In his keynote speech, Admiral Bauer highlighted the concern of the Allied and Invitee Chiefs of Defence who see “production times lagging behind, delivery times moving to the right, and prices for equipment and ammunition going through the roof”.
“With the current shortfalls in production capacity, there is an urgent need for more standardisation. We need it and we need it fast. Because not only does standardisation lead to more interoperability, it also leads to more joint procurement, and that in turn creates the effectiveness the current security climate calls for. It also provides the long term demand signal that the industry wants”, stressed the Chair.
In an era of collective defence when time is of the essence, common standards and ways of working together are essential components to strong deterrence and defence.
Admiral Bauer noted that the era of crisis management allowed time to plan, purchase and predict. As NATO returns to an era of collective defence, it needs to be ready to expect any kind of scenario, at any time. “That means that it is time we look at effectiveness again. The public and private sector need to loosen the mutually destructive efficiency-chokehold and stop waiting for the other side to move first. This is a problem we all own. In order to change the system, we need leaders from industry and investors and governments to come together.”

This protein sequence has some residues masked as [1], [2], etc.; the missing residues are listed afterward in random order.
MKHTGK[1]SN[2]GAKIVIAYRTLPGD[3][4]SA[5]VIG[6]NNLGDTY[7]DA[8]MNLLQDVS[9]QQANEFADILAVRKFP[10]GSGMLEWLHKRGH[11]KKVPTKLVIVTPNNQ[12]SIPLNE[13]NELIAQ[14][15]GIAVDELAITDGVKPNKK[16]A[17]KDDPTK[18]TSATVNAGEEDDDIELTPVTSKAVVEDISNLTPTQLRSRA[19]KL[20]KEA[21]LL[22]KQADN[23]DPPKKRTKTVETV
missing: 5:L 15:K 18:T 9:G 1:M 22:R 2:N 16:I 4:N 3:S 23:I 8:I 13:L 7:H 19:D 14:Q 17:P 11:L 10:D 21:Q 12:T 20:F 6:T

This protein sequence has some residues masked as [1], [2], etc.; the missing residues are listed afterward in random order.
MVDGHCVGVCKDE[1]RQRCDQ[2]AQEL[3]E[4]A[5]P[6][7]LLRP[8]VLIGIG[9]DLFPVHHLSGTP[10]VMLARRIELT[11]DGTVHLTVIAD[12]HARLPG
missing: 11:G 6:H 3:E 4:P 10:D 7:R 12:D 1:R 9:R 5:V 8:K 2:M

During his visit to Sweden, the Chair also met with the Swedish Chief of Defence, General Micael Bydén. Discussions centred on Sweden’s accession to NATO, and the executability of NATO’s defence plans. “Sweden will become a member of NATO and the Alliance looks forward to completing the process as soon as possible. Sweden is much stronger and safer now, than before it was invited to join our Alliance,” stated Admiral Bauer.
Admiral Bauer also delivered a speech at the NATO Parliamentary Assembly’s 104th Rose-Roth Seminar. Admiral Bauer focused his remarks on the executability of the defence plans, which now need to be turned into action. “The execution of these plans requires nations to deliver on the promises they made to NATO and provide the necessary forces and capabilities. In times of collective defence, if a Nation does not provide what they promised, they not only take a risk to their own defence but also to the collective defence of their Allies,” stressed Admiral Bauer.